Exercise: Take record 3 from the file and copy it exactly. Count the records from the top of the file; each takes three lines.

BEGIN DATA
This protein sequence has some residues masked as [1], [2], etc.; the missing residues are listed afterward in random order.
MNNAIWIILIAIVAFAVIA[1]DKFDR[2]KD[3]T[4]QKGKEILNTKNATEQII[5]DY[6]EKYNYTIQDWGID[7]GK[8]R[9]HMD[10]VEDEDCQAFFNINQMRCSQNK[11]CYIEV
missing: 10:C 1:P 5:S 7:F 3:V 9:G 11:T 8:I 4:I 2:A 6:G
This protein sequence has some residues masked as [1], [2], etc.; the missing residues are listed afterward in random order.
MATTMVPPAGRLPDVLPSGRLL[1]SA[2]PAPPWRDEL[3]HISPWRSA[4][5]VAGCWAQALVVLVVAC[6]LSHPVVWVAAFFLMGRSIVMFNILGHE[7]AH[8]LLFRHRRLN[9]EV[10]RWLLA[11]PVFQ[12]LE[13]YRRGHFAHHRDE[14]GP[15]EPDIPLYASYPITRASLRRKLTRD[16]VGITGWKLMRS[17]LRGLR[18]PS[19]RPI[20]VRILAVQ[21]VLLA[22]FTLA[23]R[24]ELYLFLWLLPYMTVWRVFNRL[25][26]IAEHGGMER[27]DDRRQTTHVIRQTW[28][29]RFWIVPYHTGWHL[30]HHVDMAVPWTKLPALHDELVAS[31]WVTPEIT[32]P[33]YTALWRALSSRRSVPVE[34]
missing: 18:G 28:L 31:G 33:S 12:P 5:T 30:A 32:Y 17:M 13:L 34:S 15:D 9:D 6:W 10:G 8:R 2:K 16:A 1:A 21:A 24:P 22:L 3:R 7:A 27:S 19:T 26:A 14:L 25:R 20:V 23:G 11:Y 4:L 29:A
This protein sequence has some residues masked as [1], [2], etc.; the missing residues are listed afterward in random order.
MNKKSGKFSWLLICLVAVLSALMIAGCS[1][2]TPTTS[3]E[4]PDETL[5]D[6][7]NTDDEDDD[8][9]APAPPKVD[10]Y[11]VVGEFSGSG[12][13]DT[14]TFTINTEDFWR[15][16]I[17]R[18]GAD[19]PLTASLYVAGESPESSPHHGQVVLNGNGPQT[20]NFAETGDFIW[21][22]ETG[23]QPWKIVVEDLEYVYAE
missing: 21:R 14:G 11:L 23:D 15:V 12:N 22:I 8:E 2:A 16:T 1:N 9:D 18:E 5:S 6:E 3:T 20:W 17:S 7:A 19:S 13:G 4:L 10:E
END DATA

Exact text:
This protein sequence has some residues masked as [1], [2], etc.; the missing residues are listed afterward in random order.
MNKKSGKFSWLLICLVAVLSALMIAGCS[1][2]TPTTS[3]E[4]PDETL[5]D[6][7]NTDDEDDD[8][9]APAPPKVD[10]Y[11]VVGEFSGSG[12][13]DT[14]TFTINTEDFWR[15][16]I[17]R[18]GAD[19]PLTASLYVAGESPESSPHHGQVVLNGNGPQT[20]NFAETGDFIW[21][22]ETG[23]QPWKIVVEDLEYVYAE
missing: 21:R 14:G 11:L 23:D 15:V 12:N 22:I 8:E 2:A 16:T 1:N 9:D 18:E 5:S 6:E 3:T 20:W 17:S 7:A 19:S 13:G 4:L 10:E